Pinstripe is a little indie puzzle game that came out last year. The game has been overshadowed by other successful indie games like Cuphead, however, this short and creepy game is worth more than its three-hour play time.
The game opens in a steampunk train carriage, where players can navigate the train as minister, Teddy, with his daughter Bo in tow. Here, players can choose between kind-hearted or rude dialogue options to play as a ‘good’ Teddy or ‘bad’ Teddy, bringing an element of the choice-based game. One of these dialogue options occurs with fellow train passenger, Mr. Pinstripe. Mr. Pinstripe is a suspicious figure, with an angular face that is covered in shadow, as well as an ability to eerily float at all times. As his name suggests, Mr. Pinstripe is an integral part of Pinstripe as a whole: in the process of exploring the train, Bo is kidnapped by Mr. Pinstripe and whisked away to the depths of Hell, which Teddy must traverse in order to get his daughter back.
During his navigation of different levels of Hell, Teddy must use Bo’s slingshot to solve puzzles as well as a weapon against bomb dropping machines. Here, gameplay incorporates platform and combat like game mechanics, making it a skilful blend of different game genres that means basically anyone could find the game enjoyable. Perhaps the only slight negative to the game would be the occasionally fiddly slingshot mechanics, but that generally helps to make the puzzles more challenging.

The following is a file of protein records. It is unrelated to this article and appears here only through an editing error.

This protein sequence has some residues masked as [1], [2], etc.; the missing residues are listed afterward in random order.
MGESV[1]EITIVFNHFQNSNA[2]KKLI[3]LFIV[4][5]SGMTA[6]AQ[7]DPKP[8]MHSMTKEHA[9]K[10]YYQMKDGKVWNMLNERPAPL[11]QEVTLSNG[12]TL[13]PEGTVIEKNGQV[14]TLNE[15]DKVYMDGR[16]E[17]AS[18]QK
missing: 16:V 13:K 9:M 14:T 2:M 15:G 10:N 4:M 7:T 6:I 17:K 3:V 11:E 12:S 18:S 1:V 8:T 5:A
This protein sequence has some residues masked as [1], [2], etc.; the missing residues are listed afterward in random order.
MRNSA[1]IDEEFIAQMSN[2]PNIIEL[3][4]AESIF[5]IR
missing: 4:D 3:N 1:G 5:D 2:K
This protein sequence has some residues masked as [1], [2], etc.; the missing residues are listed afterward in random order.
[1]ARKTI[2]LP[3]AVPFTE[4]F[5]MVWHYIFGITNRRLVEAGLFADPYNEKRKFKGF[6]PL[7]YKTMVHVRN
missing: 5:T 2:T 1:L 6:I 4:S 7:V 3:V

To help with some of the secrets of the game, Teddy is eventually reunited with his (talking) family dog, George. Whilst George is useful as a companion for Teddy so he’s not constantly talking aloud to himself, George does have the quality of Legend of Zelda’s Navi…
Compared with the slow burn success of the plot, the immediate drawing point of the game is its design. Whilst the 2D style itself is obviously simplistic, the character design and backgrounds are easily classified as beautiful and artful in themselves. Each scene looks like it could be constructed from paper, with snow twisted trees, menacingly calm snow fall, and shadow shrouded settings that could easily host a psychological horror game. The influences of The Nightmare Before Christmas, Coraline, and Alice in Wonderland are evident from this fantastical style.
As a whole the overarching experience of this game is breath-taking. Without spoiling the plot, this game really toys with players’ expectations and leaves players doubting their original interpretations of the story. This game is not only a joy to play, with engaging puzzles and captivating game design, but is a beautifully constructed story in itself.
Most astonishing of all is how this clever little game was created over five years by Thomas Brush, who was the main designer, programmer, artist, writer and composer. Brush is currently preparing for the sequel to his eight-year-old flash game Coma, titled Once Upon a Coma, which bodes to be as impactful as Pinstripe.
Pinstripe is available on Steam and the Nintendo Switch as of October 25th 2018.